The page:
Fazenda Sobradinho II (2008-08) by PROAU/FAU/UnBMuseu do Cerrado
Sobradinho II Farm
The rural houses inventoried were centennial examples, remnants of the agricultural world that existed before the construction of Brasilia. They are simply one-story, compact buildings with few rooms, constructed of adobe between wooden frames and covered with clay tiles. The houses were utilitarian and without decoration.
Fazenda Curralinho (2008) by PROAU/FAU/UnBMuseu do Cerrado
The backyards, an extension of the domestic space, were places for raising animals, with a small vegetable garden, fruit trees, and medicinal plants. They were a fundamentally important resource for food supply. The old dwellings were not at the edge of roads, but on the banks of streams or watercourses, to facilitate household chores.
Casa da Fazenda Gama (2008-09-06) by PROAU/FAU/UnBMuseu do Cerrado
Gama Farm House, one of the farms expropriated in 1955 to create the Federal District, housed President Juscelino Kubistchek and his entourage when they visited the Central Plateau for the first time in 1956.
Museu do Catetinho by Arquivo Público do Distrito FederalMuseu do Cerrado
Gama Farm House is 300 meters from the Catetinho Museum, designed by Oscar Niemeyer and built in ten days to house Juscelino Kubistchek and the Novacap engineers, it symbolically marks the transfer of the Federal Capital to Brasília.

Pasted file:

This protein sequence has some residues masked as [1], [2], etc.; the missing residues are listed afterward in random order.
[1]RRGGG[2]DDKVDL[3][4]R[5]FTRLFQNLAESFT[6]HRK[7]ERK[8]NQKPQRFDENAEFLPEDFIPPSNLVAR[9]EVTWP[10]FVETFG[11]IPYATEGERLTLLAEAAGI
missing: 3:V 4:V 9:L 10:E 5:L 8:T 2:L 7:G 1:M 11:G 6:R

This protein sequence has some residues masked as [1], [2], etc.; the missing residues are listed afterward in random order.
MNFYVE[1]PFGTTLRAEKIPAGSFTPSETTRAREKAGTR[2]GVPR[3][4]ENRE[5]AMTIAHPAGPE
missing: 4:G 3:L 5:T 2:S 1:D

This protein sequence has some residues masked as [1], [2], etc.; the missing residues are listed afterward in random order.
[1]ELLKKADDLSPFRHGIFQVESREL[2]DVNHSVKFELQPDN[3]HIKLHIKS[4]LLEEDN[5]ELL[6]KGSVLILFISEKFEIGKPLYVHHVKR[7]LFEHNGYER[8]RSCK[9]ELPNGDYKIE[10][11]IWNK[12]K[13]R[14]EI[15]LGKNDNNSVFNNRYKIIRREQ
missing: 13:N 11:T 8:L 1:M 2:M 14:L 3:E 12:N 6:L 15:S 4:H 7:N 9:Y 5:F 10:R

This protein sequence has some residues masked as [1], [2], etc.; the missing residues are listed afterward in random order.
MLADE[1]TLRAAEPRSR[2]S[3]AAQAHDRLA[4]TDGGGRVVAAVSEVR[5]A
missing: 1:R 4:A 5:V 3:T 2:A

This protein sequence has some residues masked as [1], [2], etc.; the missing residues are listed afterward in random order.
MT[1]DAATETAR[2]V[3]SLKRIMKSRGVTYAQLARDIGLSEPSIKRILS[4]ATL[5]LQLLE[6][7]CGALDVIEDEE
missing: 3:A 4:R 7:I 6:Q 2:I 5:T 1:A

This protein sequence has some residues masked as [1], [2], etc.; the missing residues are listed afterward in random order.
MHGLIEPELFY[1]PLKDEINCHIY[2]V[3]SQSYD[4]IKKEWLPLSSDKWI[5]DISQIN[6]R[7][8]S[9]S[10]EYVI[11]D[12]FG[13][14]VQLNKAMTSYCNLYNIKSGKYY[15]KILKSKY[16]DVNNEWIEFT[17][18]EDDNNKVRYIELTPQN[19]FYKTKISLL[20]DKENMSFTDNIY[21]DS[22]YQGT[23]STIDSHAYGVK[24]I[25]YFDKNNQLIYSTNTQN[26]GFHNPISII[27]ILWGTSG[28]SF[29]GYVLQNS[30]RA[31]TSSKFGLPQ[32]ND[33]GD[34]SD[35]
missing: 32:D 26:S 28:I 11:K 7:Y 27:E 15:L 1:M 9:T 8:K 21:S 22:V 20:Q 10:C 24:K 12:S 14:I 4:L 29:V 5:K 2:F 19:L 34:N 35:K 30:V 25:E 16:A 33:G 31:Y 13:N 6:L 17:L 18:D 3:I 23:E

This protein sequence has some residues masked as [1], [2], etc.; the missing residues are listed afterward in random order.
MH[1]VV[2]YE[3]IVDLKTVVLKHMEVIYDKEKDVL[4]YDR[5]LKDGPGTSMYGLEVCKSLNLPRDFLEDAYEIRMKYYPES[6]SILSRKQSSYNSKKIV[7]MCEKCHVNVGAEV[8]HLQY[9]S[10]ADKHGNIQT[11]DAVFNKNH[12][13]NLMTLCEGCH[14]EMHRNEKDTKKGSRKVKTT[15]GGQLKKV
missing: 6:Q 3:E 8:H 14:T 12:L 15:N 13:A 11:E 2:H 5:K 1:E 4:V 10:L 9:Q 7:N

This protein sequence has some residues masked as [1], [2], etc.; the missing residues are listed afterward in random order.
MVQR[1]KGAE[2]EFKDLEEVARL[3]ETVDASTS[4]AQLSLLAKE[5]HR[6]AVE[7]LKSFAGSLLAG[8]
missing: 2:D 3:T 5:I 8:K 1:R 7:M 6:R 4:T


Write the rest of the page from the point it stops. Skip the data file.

Museu Artístico e Histórico de Planaltina by Arquivo Público do Distrito FederalMuseu do Cerrado
Mestre d'Armas (atual Planaltina)
The Historic and Artistic Museum of Planaltina was the headquarters of the pioneers of the occupation of the Central Plateau. The Monteiro Guimarães family, who donated the property to the government, have been in the region since the 18th century.
Fazenda Velha - Fachada Leste (2008) by PROAU/FAU/UnBMuseu do Cerrado
Even today, these rural houses preserve their traditional characteristics and clearly show the contrast between their vernacular heritage and the modernist architecture of Brasilia, demonstrating that the heritage of the federal capital goes beyond what was in the Pilot Plan.
Despite the importance of its past, the territory of the Central Plateau, within the current limits of the Federal District, after the implantation of the New Capital, had its history obscured by the history of Brasilia.
Curator: Rosângela Azevedo Corrêa
Text and selection of images: Lenora de Castro Barbo
Doctorate and Masters in Architecture and Planning from the University of BrasIlia. Architect and urban planner at the Catholic University of Goiás. Received Honorable Mention in the second José Aparecido de Oliveira Prize, granted by the State Secretariat of Culture of the Federal District, for her monograph on the colonial roads of the Central Plateau (2009). This exhibition is the result of the dissertation by Lenora de Castro BARBO. Before Brasilia: reconstructing the land to construct amemory. 2010. 373 f., il. Dissertation (Masters in Architecture and Planning) - University of Brasília, Brasilia, 2010. This dissertation received an Honorable Mention in the National Association for Research and Postgraduate Architecture and Planning Prize - Anparq 2010.
Museu do Cerrado
Director General: Rosângela Azevedo Corrêa
Technical Director: Bruno Corrêa